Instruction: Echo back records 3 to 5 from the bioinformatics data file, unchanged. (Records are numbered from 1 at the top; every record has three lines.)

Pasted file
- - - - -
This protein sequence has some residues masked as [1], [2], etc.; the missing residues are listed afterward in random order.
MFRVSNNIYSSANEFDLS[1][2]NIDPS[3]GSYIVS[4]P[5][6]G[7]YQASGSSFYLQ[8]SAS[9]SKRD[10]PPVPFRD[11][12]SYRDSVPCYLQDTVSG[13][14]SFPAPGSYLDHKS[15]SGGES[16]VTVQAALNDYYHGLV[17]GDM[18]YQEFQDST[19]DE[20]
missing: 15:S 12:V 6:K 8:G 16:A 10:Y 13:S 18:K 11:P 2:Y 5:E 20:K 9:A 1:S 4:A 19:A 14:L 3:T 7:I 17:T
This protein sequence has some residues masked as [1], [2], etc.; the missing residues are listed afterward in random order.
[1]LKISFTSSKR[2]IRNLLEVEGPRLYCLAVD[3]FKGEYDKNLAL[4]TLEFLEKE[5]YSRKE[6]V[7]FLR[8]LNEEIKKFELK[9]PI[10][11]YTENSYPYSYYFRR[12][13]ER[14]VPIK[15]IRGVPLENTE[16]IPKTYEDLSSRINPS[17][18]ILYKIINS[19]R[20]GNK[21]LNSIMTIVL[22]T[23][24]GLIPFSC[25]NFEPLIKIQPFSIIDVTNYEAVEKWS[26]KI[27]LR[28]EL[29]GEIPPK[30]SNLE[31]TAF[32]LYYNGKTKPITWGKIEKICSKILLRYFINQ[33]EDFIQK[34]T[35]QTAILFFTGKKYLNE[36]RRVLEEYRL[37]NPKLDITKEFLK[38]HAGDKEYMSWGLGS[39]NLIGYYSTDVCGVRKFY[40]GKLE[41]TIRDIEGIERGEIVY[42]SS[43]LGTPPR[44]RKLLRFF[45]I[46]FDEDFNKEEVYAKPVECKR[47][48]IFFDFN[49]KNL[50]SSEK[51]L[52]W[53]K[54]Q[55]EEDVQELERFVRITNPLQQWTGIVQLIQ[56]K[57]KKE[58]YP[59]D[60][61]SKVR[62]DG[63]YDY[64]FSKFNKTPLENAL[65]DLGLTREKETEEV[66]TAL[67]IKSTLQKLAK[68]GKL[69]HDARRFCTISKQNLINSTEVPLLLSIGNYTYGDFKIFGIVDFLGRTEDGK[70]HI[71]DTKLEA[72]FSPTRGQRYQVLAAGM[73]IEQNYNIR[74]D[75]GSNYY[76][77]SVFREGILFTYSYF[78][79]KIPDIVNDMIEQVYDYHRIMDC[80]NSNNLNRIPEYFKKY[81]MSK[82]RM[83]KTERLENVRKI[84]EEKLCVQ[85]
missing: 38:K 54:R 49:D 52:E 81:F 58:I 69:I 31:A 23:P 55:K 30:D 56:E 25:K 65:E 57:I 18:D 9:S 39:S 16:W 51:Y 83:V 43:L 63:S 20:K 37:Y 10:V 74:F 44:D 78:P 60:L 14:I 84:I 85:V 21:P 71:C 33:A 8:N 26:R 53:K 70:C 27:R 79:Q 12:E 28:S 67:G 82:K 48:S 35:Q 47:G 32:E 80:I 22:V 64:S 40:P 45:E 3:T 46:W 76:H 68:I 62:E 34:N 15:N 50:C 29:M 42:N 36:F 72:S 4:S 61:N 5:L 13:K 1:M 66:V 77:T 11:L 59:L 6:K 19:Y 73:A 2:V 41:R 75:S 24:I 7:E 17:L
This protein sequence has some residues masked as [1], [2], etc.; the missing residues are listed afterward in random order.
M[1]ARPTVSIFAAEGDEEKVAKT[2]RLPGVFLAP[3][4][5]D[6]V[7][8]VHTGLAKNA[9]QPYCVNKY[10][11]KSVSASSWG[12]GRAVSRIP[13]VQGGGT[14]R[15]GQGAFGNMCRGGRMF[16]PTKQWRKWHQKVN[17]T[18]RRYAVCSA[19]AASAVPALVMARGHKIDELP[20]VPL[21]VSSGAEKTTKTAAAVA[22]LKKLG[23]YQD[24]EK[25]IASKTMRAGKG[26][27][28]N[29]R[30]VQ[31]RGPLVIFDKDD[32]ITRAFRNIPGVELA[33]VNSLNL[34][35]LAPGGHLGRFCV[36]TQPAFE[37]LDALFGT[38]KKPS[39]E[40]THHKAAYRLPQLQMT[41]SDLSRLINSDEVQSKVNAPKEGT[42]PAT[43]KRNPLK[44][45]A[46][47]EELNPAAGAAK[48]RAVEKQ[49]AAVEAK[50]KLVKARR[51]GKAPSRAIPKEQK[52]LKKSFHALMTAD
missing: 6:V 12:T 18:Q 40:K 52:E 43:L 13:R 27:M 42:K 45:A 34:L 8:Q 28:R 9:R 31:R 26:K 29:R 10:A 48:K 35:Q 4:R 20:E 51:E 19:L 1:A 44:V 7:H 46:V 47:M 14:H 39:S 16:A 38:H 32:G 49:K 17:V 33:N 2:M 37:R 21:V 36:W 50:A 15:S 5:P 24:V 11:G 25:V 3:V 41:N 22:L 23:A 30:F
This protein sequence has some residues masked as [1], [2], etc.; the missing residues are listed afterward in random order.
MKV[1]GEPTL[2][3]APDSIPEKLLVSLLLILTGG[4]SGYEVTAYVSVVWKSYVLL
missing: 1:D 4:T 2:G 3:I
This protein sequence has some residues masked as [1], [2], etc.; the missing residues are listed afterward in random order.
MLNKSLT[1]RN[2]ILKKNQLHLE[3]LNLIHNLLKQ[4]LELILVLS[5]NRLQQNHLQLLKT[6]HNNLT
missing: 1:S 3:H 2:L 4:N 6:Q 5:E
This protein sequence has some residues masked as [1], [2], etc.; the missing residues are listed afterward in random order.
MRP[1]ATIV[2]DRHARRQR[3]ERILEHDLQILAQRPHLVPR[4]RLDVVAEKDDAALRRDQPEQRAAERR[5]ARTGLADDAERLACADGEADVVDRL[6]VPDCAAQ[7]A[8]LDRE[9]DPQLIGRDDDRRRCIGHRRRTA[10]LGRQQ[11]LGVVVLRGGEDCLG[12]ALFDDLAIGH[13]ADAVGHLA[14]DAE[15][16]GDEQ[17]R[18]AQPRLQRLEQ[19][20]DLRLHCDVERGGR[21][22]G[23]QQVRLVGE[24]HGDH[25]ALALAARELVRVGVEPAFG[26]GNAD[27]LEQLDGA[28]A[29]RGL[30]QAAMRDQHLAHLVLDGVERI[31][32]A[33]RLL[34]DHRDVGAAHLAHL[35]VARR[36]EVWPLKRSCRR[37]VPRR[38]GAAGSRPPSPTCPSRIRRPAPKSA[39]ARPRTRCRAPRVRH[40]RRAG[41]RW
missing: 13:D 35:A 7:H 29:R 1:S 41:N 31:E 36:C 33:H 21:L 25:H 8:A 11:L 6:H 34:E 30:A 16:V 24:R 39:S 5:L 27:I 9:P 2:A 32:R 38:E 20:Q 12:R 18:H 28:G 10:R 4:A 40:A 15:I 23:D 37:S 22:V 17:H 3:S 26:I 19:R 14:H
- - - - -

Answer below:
This protein sequence has some residues masked as [1], [2], etc.; the missing residues are listed afterward in random order.
M[1]ARPTVSIFAAEGDEEKVAKT[2]RLPGVFLAP[3][4][5]D[6]V[7][8]VHTGLAKNA[9]QPYCVNKY[10][11]KSVSASSWG[12]GRAVSRIP[13]VQGGGT[14]R[15]GQGAFGNMCRGGRMF[16]PTKQWRKWHQKVN[17]T[18]RRYAVCSA[19]AASAVPALVMARGHKIDELP[20]VPL[21]VSSGAEKTTKTAAAVA[22]LKKLG[23]YQD[24]EK[25]IASKTMRAGKG[26][27][28]N[29]R[30]VQ[31]RGPLVIFDKDD[32]ITRAFRNIPGVELA[33]VNSLNL[34][35]LAPGGHLGRFCV[36]TQPAFE[37]LDALFGT[38]KKPS[39]E[40]THHKAAYRLPQLQMT[41]SDLSRLINSDEVQSKVNAPKEGT[42]PAT[43]KRNPLK[44][45]A[46][47]EELNPAAGAAK[48]RAVEKQ[49]AAVEAK[50]KLVKARR[51]GKAPSRAIPKEQK[52]LKKSFHALMTAD
missing: 6:V 12:T 18:Q 40:K 52:E 43:L 13:R 27:M 42:K 45:A 34:L 8:Q 28:R 9:R 31:R 26:K 29:R 10:A 48:K 35:Q 4:R 20:E 51:E 19:L 1:A 44:V 7:H 46:V 47:M 14:H 39:S 16:A 38:H 32:G 49:K 17:V 33:N 2:M 37:R 21:V 36:W 50:A 15:S 5:P 24:V 11:G 25:V 3:V 41:N 22:L 23:A 30:F
This protein sequence has some residues masked as [1], [2], etc.; the missing residues are listed afterward in random order.
MKV[1]GEPTL[2][3]APDSIPEKLLVSLLLILTGG[4]SGYEVTAYVSVVWKSYVLL
missing: 1:D 4:T 2:G 3:I
This protein sequence has some residues masked as [1], [2], etc.; the missing residues are listed afterward in random order.
MLNKSLT[1]RN[2]ILKKNQLHLE[3]LNLIHNLLKQ[4]LELILVLS[5]NRLQQNHLQLLKT[6]HNNLT
missing: 1:S 3:H 2:L 4:N 6:Q 5:E